Business Valuation and How It Works
Every business should have on hand a business valuation, which is updated every year. Like a current resume and business plan, a current business valuation can allow you to take advantage of opportunities, protect your family in case something happens to you, and allow you to move quickly when you are ready to sell your business.
What is a Business Valuation
It's a process similar to an appraisal for a home sale, in which a business appraiser inspects and analyzes the entire business. This process usually includes valuation of assets (including depreciation) and other factors.
Businesses can be valued in several ways, depending on the circumstances of the valuation (sale or bankruptcy, for example). If a business is being offered for sale, more than one valuation method may be presented, s part of the business valuation report. Sections of a business valuation report, including an economic analysis, industry analysis, and discussion of valuation methods used.
Why You Need an Up-to-date Business Valuation
Things happen, in business as in life. Just as you should always have a resume ready, and you should keep your business plan updated, you should prepare a business valuation and update it every year.
Something could happen to you, like death or being disabled.
You might be able to take advantage of an opportunity, like an unexpected opportunity to sell the business or do a joint venture.
To add a new partner or LLC member to your business, or when a partner leaves, you will need the valuation to determine the buy-in or buy-out price.
You may be thinking about leaving the business. Getting a business valuation is one of the first steps in creating your exit strategy.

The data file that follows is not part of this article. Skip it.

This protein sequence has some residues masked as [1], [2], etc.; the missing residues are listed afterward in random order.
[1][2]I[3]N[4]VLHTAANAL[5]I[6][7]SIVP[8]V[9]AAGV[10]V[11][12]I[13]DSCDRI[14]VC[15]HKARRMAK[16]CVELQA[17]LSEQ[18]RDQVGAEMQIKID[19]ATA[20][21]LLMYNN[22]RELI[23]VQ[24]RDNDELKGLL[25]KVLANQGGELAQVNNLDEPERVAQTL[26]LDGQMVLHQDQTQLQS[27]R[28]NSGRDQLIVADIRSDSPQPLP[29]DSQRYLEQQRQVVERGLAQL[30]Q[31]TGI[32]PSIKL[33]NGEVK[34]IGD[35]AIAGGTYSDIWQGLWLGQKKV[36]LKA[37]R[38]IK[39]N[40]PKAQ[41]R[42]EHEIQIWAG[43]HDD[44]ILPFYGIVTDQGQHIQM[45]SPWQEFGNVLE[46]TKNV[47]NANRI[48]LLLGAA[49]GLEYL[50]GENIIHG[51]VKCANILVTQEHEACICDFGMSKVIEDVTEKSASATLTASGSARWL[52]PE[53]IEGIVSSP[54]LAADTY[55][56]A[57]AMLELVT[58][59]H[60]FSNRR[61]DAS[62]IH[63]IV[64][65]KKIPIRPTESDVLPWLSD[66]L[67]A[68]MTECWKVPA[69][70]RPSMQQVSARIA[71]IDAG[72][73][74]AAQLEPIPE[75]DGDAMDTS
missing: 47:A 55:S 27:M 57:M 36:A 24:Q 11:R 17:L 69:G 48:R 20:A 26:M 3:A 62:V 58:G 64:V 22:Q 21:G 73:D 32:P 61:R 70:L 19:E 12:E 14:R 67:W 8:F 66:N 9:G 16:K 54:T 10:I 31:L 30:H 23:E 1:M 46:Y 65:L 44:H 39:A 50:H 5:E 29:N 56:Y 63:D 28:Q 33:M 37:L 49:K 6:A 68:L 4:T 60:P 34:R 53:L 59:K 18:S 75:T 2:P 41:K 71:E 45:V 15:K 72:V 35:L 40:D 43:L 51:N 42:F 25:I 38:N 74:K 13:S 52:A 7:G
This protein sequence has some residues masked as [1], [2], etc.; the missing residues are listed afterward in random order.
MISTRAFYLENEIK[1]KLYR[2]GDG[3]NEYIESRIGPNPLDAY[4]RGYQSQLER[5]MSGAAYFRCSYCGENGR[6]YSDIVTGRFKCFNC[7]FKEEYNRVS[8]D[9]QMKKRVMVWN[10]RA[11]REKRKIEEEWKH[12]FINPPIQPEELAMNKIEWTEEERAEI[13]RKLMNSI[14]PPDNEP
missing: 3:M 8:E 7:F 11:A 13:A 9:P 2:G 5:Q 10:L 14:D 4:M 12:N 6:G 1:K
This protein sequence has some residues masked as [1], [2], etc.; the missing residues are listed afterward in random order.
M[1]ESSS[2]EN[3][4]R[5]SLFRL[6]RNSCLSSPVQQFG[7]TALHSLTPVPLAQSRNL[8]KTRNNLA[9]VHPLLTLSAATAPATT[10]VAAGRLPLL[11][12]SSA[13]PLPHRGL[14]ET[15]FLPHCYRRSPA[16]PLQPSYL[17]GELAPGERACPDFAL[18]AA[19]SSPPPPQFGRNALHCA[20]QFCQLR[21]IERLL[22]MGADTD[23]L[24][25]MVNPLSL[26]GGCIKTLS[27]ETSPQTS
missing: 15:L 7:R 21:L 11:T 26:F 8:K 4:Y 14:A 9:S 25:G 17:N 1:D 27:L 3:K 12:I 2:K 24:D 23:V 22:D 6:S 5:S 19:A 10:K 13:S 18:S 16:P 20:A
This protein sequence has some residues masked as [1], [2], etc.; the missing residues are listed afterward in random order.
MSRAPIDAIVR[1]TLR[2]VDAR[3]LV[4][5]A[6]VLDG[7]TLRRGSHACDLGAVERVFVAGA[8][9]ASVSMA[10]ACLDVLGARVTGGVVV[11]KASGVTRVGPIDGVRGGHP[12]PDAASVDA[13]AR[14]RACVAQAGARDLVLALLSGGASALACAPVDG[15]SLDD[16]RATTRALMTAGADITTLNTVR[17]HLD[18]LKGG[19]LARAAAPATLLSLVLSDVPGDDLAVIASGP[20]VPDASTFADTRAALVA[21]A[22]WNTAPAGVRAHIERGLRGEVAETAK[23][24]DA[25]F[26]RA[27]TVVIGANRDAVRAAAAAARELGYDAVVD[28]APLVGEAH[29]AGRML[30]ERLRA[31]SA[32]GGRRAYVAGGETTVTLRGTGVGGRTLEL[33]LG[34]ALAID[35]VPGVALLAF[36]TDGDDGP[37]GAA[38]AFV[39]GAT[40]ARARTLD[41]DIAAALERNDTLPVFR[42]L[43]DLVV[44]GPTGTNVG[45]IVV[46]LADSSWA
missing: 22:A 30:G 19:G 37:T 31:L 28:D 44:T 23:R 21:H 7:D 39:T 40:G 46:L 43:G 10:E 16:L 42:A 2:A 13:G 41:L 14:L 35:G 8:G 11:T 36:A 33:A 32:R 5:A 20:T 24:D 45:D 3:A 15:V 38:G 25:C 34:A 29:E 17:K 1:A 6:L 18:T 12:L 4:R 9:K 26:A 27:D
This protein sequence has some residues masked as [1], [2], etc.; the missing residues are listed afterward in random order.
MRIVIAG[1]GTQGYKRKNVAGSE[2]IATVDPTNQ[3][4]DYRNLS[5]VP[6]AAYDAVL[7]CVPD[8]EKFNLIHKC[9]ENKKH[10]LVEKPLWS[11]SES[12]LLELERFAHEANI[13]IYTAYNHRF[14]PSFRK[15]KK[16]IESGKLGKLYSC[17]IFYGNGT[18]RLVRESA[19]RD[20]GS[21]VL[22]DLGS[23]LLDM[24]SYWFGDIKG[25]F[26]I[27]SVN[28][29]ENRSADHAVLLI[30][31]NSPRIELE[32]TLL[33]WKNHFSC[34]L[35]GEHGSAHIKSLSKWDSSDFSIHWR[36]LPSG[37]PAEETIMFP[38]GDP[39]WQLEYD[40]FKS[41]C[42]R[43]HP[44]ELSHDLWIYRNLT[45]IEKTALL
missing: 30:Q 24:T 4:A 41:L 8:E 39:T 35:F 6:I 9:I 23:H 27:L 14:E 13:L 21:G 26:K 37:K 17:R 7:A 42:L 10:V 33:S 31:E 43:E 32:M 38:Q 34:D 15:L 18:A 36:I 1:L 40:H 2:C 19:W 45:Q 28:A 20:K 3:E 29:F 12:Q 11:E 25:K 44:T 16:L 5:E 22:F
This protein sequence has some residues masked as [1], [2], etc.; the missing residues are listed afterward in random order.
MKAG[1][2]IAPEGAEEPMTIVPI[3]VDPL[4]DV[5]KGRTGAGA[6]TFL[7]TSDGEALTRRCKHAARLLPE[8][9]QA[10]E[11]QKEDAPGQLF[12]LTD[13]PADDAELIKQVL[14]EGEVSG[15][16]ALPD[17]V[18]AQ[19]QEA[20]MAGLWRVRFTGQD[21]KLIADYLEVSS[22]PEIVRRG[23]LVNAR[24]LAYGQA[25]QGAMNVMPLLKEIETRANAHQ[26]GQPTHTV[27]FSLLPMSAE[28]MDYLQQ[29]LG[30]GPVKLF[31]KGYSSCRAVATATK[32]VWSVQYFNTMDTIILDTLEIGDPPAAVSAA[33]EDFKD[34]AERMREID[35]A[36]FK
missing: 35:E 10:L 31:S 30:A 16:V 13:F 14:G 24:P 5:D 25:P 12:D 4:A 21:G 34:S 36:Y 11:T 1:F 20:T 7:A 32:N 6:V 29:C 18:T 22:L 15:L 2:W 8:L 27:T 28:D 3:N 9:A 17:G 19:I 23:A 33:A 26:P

To expand your business with a loan or new equity, you'll need a business valuation done.
When a business disaster happens, it's too late to do a valuation, but having a pre-disaster valuation helps with insurance and getting back on track.
Personal life changes like a divorce can also trigger the need for a business valuation.
An appraiser is an individual who estimates the value or worth of something. An appraiser sets a value on a property or other assets, including the assets of a business.
There are many different kinds of appraisers, many of whom specialize in various types of appraisals.
An appraiser is an independent disinterested person who has specialized training and certifications. and uses specific standards to value business property. Appraisers use financial analysis ratios, physical review and inspection, and industry comparisons.
To find an appraiser, see the American Society of Appraisers website for a list of certified appraisers.
If you are considering selling a business, here is a list of documents and information you will need to put together.
The type of information you will need depends on the purpose of the valuation.
- Basic information includes a company history and description of the company and governing documents (bylaws for a corporation, for example.
- Information on employees, benefits and pay, and benefit plan costs
- The company financial statements, including balance sheet and income statement
- Tax returns for the past few three to five years
- Detailed information about all company assets, including intellectual property, and liabilities
- Current legal issues, including any litigation or other disputes in the process.
This article about information for business valuation has more details on what is included in the appraisal.
Intangible assets are those assets without physical form. These assets include intellectual property like patents, trademarks, and copyrights. They also can include contracts and licenses, technology, and customer relationships.
No business valuation should be undertaken without considering the value of intangibles. This article discusses the different types of intangibles and how they provide value to a business.
Before a business valuation report is prepared, the company's financial statements are adjusted, to remove discretionary items and one-time occurrences, and to bring accounts to current market value.